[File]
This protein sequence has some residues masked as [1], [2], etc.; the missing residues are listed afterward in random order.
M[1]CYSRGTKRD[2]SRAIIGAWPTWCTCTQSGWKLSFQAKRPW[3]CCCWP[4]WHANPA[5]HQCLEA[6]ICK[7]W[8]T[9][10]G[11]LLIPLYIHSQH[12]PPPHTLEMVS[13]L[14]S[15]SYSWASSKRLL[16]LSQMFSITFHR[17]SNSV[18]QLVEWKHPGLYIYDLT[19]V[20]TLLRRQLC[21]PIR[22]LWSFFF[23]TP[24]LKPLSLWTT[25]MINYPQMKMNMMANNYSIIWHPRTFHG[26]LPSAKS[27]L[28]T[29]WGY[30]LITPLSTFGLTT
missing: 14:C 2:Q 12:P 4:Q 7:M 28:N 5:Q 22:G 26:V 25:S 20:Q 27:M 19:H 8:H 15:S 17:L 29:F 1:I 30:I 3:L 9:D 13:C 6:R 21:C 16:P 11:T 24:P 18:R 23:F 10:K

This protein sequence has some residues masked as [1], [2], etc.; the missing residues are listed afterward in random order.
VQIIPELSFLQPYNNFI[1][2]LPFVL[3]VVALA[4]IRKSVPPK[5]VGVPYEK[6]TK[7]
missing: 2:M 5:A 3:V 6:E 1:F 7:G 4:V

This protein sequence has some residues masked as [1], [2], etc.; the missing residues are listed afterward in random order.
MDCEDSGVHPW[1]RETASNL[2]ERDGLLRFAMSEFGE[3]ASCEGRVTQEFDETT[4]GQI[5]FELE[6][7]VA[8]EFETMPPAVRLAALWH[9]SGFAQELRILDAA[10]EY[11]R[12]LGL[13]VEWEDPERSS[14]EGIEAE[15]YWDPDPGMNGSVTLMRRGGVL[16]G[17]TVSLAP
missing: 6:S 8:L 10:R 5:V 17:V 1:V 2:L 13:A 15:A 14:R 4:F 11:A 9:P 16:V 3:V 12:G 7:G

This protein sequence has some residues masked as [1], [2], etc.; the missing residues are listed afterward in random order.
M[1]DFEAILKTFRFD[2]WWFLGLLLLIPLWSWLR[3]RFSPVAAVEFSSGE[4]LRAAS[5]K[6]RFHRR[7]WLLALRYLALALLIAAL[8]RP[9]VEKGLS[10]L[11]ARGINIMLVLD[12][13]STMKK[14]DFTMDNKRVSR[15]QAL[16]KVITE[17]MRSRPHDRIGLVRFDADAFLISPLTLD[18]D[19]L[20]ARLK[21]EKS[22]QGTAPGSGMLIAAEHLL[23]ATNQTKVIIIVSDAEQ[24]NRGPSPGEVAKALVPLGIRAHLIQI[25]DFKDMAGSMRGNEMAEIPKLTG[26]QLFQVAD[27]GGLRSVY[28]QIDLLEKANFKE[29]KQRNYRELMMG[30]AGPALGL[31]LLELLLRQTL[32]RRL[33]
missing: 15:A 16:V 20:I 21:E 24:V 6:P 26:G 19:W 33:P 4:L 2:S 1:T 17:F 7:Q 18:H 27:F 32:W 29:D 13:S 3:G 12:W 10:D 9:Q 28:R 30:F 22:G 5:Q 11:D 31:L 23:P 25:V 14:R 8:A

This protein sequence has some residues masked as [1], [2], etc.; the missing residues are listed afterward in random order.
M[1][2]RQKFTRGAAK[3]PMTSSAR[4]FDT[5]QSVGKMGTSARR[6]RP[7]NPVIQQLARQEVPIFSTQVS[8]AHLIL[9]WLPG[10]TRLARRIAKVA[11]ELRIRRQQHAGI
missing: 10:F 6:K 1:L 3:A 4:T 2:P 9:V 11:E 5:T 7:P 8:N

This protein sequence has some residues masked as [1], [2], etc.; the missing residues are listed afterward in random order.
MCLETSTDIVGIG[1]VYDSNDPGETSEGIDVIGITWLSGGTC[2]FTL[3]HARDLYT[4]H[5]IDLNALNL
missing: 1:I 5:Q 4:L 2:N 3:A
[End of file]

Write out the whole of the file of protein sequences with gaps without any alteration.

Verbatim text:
This protein sequence has some residues masked as [1], [2], etc.; the missing residues are listed afterward in random order.
M[1]CYSRGTKRD[2]SRAIIGAWPTWCTCTQSGWKLSFQAKRPW[3]CCCWP[4]WHANPA[5]HQCLEA[6]ICK[7]W[8]T[9][10]G[11]LLIPLYIHSQH[12]PPPHTLEMVS[13]L[14]S[15]SYSWASSKRLL[16]LSQMFSITFHR[17]SNSV[18]QLVEWKHPGLYIYDLT[19]V[20]TLLRRQLC[21]PIR[22]LWSFFF[23]TP[24]LKPLSLWTT[25]MINYPQMKMNMMANNYSIIWHPRTFHG[26]LPSAKS[27]L[28]T[29]WGY[30]LITPLSTFGLTT
missing: 14:C 2:Q 12:P 4:Q 7:M 28:N 5:Q 22:G 26:V 25:S 20:Q 27:M 19:H 8:H 15:S 17:L 29:F 1:I 30:I 3:L 9:D 13:C 6:R 21:C 16:P 11:T 24:P 18:R 23:F 10:K

This protein sequence has some residues masked as [1], [2], etc.; the missing residues are listed afterward in random order.
VQIIPELSFLQPYNNFI[1][2]LPFVL[3]VVALA[4]IRKSVPPK[5]VGVPYEK[6]TK[7]
missing: 2:M 5:A 3:V 6:E 1:F 7:G 4:V

This protein sequence has some residues masked as [1], [2], etc.; the missing residues are listed afterward in random order.
MDCEDSGVHPW[1]RETASNL[2]ERDGLLRFAMSEFGE[3]ASCEGRVTQEFDETT[4]GQI[5]FELE[6][7]VA[8]EFETMPPAVRLAALWH[9]SGFAQELRILDAA[10]EY[11]R[12]LGL[13]VEWEDPERSS[14]EGIEAE[15]YWDPDPGMNGSVTLMRRGGVL[16]G[17]TVSLAP
missing: 6:S 8:L 10:R 5:V 17:V 1:V 2:L 13:A 15:A 14:R 4:F 11:A 9:P 16:V 3:V 12:G 7:G

This protein sequence has some residues masked as [1], [2], etc.; the missing residues are listed afterward in random order.
M[1]DFEAILKTFRFD[2]WWFLGLLLLIPLWSWLR[3]RFSPVAAVEFSSGE[4]LRAAS[5]K[6]RFHRR[7]WLLALRYLALALLIAAL[8]RP[9]VEKGLS[10]L[11]ARGINIMLVLD[12][13]STMKK[14]DFTMDNKRVSR[15]QAL[16]KVITE[17]MRSRPHDRIGLVRFDADAFLISPLTLD[18]D[19]L[20]ARLK[21]EKS[22]QGTAPGSGMLIAAEHLL[23]ATNQTKVIIIVSDAEQ[24]NRGPSPGEVAKALVPLGIRAHLIQI[25]DFKDMAGSMRGNEMAEIPKLTG[26]QLFQVAD[27]GGLRSVY[28]QIDLLEKANFKE[29]KQRNYRELMMG[30]AGPALGL[31]LLELLLRQTL[32]RRL[33]
missing: 15:A 16:V 20:I 21:E 24:V 6:P 26:G 19:W 33:P 4:L 2:S 1:T 17:F 7:Q 18:H 27:F 32:W 29:D 13:S 3:G 12:W 10:D 9:Q 28:R 30:F 22:G 5:Q 11:D 31:L 23:P 25:V 14:R 8:A

This protein sequence has some residues masked as [1], [2], etc.; the missing residues are listed afterward in random order.
M[1][2]RQKFTRGAAK[3]PMTSSAR[4]FDT[5]QSVGKMGTSARR[6]RP[7]NPVIQQLARQEVPIFSTQVS[8]AHLIL[9]WLPG[10]TRLARRIAKVA[11]ELRIRRQQHAGI
missing: 10:F 6:K 1:L 3:A 4:T 2:P 9:V 11:E 5:T 7:P 8:N

This protein sequence has some residues masked as [1], [2], etc.; the missing residues are listed afterward in random order.
MCLETSTDIVGIG[1]VYDSNDPGETSEGIDVIGITWLSGGTC[2]FTL[3]HARDLYT[4]H[5]IDLNALNL
missing: 1:I 5:Q 4:L 2:N 3:A